The Green End Road cycle lanes in Chesterton have caused quite a stir, and mainly not in a good way. Since they went in, some local businesses have petitioned for customers to be able to park in the cycle lanes in front of their shops, and the Greater Cambridge Partnership has acceded to their wishes. Now, people trying to cycle along Green End Road are stuck between parked cars and road-raging motorists.
Jon Dye, a local resident and Camcycle member with school-age children, has refrained from allowing his kids to cycle on their own to Chesterton Primary School because of the cars parked in the cycle lane. Instead he brings them to school on his large tricycle. Naturally they have questions about the things they see:
Q: Why aren’t you in the cycle lane, Daddy?
A: Because there are cars parked in it, I need to go around.
Q: Why are there cars parked in the cycle lane?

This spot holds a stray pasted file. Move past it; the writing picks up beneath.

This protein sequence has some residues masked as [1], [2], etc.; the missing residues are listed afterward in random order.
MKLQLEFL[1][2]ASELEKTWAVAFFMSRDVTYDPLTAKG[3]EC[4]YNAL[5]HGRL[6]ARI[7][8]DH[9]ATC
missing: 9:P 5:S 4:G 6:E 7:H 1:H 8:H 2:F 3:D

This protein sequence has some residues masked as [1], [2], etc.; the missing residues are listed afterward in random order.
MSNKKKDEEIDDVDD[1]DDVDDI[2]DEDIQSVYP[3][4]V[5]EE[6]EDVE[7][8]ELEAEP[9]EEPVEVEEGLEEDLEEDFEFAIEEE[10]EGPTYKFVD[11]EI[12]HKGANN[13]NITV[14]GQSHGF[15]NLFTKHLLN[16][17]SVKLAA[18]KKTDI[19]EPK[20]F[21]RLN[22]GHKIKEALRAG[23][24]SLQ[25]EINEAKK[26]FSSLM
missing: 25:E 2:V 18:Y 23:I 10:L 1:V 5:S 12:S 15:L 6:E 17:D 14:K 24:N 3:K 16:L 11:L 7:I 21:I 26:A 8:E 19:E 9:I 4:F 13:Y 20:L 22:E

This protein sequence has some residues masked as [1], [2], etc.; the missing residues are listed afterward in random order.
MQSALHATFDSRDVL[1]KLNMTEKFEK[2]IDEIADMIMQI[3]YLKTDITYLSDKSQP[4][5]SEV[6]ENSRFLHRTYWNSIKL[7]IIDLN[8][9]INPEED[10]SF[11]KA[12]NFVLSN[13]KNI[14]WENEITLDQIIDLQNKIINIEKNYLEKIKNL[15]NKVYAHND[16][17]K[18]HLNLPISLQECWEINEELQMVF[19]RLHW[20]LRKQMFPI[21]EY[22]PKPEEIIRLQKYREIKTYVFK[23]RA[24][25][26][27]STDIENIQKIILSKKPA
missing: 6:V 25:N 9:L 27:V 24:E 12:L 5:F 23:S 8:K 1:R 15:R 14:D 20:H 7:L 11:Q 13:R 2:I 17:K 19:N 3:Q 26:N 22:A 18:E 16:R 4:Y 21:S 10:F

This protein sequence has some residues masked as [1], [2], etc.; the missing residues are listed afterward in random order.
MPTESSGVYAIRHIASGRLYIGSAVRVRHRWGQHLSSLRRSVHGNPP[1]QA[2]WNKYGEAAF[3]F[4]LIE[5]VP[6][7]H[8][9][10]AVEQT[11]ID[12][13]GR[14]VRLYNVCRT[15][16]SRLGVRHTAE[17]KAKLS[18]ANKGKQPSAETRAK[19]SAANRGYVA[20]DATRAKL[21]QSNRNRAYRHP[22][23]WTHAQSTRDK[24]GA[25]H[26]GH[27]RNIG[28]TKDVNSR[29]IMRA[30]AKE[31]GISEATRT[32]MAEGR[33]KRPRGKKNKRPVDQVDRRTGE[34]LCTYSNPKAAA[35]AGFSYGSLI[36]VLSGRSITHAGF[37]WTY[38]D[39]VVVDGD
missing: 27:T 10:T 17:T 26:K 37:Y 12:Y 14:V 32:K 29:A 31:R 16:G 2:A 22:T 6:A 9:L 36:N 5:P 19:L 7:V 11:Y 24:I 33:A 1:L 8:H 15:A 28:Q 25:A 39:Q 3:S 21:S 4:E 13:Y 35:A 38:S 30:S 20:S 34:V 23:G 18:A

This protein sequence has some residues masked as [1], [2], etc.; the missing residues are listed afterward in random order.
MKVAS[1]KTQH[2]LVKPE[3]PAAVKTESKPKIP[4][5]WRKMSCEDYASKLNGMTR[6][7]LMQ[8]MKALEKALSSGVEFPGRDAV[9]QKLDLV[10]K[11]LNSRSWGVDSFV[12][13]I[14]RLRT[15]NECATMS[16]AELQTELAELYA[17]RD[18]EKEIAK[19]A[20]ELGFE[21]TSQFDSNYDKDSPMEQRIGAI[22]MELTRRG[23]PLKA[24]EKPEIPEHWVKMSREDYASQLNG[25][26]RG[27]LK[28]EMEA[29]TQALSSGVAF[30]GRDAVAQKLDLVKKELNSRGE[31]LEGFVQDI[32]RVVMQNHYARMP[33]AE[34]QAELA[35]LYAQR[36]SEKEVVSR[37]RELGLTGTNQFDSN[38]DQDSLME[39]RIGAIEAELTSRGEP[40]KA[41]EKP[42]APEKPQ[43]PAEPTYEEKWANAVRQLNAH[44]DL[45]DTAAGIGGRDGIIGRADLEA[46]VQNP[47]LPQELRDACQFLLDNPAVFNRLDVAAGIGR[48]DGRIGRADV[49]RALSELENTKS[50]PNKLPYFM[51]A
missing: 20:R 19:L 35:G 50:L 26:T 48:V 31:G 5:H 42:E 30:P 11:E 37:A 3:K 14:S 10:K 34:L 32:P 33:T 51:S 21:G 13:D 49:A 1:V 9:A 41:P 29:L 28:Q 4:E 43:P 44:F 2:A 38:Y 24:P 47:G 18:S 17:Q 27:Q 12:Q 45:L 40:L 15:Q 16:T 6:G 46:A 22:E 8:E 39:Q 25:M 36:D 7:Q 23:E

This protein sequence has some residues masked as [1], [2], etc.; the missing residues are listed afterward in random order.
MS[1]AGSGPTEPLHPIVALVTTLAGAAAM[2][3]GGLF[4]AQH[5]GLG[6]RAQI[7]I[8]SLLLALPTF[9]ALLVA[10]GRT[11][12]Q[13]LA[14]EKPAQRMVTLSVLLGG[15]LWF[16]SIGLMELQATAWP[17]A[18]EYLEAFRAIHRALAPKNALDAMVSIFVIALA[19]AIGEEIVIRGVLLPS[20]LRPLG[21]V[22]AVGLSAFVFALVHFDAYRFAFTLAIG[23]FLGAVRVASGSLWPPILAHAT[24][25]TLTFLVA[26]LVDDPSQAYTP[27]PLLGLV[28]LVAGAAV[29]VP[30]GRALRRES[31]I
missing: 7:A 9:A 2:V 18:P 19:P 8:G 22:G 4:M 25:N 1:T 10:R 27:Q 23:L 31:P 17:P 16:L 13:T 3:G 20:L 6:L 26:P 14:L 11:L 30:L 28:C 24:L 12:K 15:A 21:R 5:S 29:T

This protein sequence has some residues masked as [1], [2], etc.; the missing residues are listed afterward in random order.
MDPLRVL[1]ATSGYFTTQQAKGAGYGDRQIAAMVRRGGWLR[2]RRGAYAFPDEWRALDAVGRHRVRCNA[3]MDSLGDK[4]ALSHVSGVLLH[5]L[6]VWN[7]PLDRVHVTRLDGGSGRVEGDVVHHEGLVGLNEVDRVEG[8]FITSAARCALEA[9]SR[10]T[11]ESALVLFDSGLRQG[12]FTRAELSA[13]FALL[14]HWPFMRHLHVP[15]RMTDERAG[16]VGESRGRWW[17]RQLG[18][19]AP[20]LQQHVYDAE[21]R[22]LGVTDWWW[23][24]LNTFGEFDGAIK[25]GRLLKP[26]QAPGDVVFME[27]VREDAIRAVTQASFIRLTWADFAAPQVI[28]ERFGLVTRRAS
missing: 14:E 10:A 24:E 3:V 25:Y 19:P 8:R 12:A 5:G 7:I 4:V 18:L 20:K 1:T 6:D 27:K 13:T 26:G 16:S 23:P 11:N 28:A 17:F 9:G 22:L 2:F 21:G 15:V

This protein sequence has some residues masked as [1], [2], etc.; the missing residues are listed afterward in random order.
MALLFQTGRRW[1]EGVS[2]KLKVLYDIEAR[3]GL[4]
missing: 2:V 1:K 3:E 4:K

A: Because they are allowed to.
County Councillor Ian Manning (Chesterton, Lib Dem) explains the parking-in-cycle lane situation as one of compromise in a project that didn’t meet his overall expectations. His preferred solution would have involved having a kerb-segregated cycle lane and parking alongside that. But timescales did not allow officers to fully work out such a scheme, and the loss of car parking in the intermediate term was felt to be too severe for the businesses.
Camcycle also submitted comments in favour of a protected cycleway, with car parking between the carriageway and the cycleway, to the Greater Cambridge Partnership Executive Board meeting in July. Such a scheme could have been integrated with a planning application under review at that time. Sadly, the planning system does not appear to be able to bring these two opportunities together.
These political matters are cold comfort for those just trying to reach work or school. Many of the parents and children have tried to stay safe by cycling on the pavements, if those are not blocked by anti-social parking as well. The Chisholm Trail will also bring relief for some riders currently using Green End Road. Locally we have to ask two questions: can anything be done to fix things? And does this demonstrate a case where no scheme is better than a bad scheme?